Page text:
Hebrews contains a number of warning passages and this is one of the sternest. It is not a passage that is meant to make us comfortable, but nor does the writer simply want to unsettle our faith. Rather he wants to drive us to the place where real confidence is to be found and enjoyed.
Chapters 3 and 4 had spoken of the generation in the wilderness, which had experienced God’s deliverance and many signs of His grace, and yet missed out on the Promised Land because of their unbelief. They were a warning, an example to avoid (4:11), and not an idle warning: could it happen to me? YES, which is why I must give careful attention to these words.
The writer chides them for being “slow to learn” – literally sluggish or lazy in their hearing. It is not an intellectual problem but a spiritual one: instead of being hungry for God’s Word, they have lost their appetite and seem reluctant to listen and pay attention to God’s Word (cf. 2:1). They are acting like babies, wanting only milk, when they should have progressed beyond that. A milk only diet is right and proper for newborns, but not as we get older. What they should be feeding on is “the teaching about righteousness”, a phrase commentators take in different ways, but seems at the very least to imply a fuller, deeper understanding of the Gospel that impacts how we live (v.14).
The “elementary teaching” they are wanting to go back to is unpacked a little in 6:1,2 and doesn’t bear much resemblance to a typical Christianity Explored syllabus! Strikingly there is no mention of Jesus (it is teaching about Him in chs7-10 that the writer thinks of as “solid food”), and perhaps refers to the foundational framework of understanding which the OT Scriptures give, on which an understanding of the Gospel can be built. The original readers of this book were Jewish Christians, tempted to drift back towards Judaism, which the writer is saying is like going back to a milk-only diet, or demolishing the house and just having the foundation (which is not good on its own, it offers no shelter).
There is a point of no return, these verses warn. Those described in vv.4,5 certainly seemed like Christians, they had been exposed to the Gospel, understood it, experienced something of its power, second-hand at least. They looked like Christians and no doubt had thought they were; but we have already been reminded that “we have come to share in Christ [only] if we hold firmly till the end the confidence we had at first” (3:14), and that need to persevere will be something the writer returns to (eg. 10:36-39). To “fall away” means much more than simply to backslide, it is “crucifying the Son of God all over again”, a deliberate rejection of Christ by someone who knows what they are doing. The writer fears some of his readers are heading down that road, not that they are there yet (v.9), and is warning them where that road heads and the need to turn around quick, while they can. He has seen enough evidence in the past that their faith is genuine (v.10), signs of a good crop and not merely “thorns and thistles”, but they mustn’t become “lazy” (the same word used back in 5:11 of that spiritual laziness that pays little heed to God’s word).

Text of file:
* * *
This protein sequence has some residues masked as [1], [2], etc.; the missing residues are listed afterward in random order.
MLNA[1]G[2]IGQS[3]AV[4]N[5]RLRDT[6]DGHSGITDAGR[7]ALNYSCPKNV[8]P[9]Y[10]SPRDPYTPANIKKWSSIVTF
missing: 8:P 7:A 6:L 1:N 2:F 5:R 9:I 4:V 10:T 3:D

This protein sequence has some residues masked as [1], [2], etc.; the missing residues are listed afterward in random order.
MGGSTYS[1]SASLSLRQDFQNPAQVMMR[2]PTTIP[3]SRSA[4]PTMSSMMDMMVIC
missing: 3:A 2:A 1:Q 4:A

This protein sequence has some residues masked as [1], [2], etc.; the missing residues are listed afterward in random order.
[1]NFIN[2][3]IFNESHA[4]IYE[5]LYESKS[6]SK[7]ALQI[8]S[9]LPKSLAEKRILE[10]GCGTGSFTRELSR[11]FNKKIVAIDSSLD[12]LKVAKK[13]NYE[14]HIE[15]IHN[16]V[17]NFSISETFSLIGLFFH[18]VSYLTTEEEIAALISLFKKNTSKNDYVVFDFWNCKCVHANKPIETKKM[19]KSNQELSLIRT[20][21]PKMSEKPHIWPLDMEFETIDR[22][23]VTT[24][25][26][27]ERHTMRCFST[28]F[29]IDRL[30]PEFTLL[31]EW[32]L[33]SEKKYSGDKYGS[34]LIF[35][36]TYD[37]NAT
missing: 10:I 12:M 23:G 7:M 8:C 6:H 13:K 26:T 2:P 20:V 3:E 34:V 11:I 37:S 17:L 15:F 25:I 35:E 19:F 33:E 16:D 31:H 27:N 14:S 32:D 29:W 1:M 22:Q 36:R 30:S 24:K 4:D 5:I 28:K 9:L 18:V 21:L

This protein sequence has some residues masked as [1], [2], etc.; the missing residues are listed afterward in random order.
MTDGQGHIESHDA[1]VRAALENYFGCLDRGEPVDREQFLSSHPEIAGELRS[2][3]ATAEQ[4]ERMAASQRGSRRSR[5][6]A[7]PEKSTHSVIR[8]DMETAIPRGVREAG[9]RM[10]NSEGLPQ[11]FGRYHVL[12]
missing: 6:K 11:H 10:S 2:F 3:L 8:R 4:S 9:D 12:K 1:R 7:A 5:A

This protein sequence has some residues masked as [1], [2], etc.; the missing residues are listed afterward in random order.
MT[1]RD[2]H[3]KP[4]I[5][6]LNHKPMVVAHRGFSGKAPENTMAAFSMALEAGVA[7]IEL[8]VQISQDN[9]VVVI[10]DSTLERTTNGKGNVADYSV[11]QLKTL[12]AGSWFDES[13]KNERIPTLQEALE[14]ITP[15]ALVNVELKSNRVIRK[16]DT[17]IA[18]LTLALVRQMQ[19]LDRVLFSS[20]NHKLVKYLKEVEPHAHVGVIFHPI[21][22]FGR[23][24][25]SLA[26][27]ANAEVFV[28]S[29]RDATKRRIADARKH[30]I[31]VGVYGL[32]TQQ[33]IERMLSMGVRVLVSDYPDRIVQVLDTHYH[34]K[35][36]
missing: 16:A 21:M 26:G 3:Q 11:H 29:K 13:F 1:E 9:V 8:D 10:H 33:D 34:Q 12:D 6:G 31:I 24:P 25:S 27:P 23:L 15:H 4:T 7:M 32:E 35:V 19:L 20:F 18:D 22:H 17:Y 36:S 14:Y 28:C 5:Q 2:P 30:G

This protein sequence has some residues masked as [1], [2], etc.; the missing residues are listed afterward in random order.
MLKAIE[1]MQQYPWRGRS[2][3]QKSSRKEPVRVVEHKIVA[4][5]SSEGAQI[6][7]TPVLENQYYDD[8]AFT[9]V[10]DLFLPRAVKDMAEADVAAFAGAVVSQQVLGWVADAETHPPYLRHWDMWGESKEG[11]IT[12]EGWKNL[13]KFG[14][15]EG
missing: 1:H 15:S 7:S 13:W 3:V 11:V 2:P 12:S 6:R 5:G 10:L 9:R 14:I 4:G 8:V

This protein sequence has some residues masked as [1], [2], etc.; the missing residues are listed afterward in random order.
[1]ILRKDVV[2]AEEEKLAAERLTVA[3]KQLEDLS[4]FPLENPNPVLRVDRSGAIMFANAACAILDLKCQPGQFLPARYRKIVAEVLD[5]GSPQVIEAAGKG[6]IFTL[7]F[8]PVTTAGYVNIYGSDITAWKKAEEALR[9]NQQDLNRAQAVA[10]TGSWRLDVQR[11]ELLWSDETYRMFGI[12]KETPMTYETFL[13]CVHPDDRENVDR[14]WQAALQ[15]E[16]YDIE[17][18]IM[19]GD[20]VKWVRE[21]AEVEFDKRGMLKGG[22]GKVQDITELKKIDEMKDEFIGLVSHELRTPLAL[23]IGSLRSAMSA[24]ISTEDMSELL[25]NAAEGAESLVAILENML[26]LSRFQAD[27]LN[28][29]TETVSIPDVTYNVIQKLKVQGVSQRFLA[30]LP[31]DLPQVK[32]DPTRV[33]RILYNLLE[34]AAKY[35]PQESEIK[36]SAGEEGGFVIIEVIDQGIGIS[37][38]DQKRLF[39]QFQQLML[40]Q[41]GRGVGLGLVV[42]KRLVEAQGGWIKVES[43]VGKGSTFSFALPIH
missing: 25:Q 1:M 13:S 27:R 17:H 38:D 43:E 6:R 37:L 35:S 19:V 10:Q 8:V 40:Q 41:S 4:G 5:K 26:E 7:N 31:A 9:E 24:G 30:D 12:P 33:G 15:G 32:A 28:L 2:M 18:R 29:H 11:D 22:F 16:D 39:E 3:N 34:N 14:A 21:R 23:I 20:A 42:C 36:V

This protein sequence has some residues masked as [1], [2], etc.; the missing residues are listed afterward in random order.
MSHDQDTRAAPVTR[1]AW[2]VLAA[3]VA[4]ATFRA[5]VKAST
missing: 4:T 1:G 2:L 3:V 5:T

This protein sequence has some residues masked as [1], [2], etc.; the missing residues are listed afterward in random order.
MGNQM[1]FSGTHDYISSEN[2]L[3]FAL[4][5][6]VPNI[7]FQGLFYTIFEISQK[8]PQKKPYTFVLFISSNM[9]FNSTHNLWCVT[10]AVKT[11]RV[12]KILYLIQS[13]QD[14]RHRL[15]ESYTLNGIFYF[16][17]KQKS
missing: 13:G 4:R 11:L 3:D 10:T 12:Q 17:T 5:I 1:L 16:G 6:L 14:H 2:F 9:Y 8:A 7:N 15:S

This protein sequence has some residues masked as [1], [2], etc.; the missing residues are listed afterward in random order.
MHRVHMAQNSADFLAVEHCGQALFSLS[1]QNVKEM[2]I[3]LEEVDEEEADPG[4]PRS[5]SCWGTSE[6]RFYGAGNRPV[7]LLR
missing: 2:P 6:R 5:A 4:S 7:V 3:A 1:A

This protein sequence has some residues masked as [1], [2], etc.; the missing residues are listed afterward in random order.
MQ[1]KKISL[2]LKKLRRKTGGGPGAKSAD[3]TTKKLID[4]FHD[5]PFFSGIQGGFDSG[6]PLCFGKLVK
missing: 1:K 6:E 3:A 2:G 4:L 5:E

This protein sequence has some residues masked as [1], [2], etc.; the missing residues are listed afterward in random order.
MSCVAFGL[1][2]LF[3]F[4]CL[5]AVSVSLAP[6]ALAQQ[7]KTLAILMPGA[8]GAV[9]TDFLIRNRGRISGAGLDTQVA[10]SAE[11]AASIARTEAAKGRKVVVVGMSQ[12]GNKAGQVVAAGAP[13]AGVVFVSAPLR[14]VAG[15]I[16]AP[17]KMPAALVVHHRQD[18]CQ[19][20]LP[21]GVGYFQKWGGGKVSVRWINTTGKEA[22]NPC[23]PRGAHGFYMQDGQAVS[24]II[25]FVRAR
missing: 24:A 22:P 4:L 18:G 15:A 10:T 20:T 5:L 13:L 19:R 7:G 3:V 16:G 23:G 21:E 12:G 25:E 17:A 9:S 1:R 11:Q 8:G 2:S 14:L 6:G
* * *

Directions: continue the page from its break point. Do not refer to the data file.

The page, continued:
Although the proofs of their faith are cause for encouragement, the proper grounds for confidence lie not in ourselves but in God – in His Word. The writer refers back to God’s promise to Abraham, which undergirds all the Gospel promises that follow. Indeed what was promised to Abraham was ultimately realised through Christ, so when he speaks in v.17 of “the heirs of what was promised” he is speaking of us. God has both promised, and confirmed the promise with an oath, and because we know “it is impossible for God to lie” (v.18) we have doubly-sure grounds to be absolutely confident.
Our hope is like an anchor, secure in heaven, because that is where Christ is. His presence in Heaven now guarantees our hope. He, we might say, is the anchor, and we must hold fast to Him (for He is God’s word to us (1:2). All of us could have “a sinful unbelieving heart that turns away from the living God” (3:12), our tendency is to become lazy in listening to God’s Word. The warnings in this passage are intended to drive us back to Christ, so that we cling to Him in whom alone security and hope are to be found.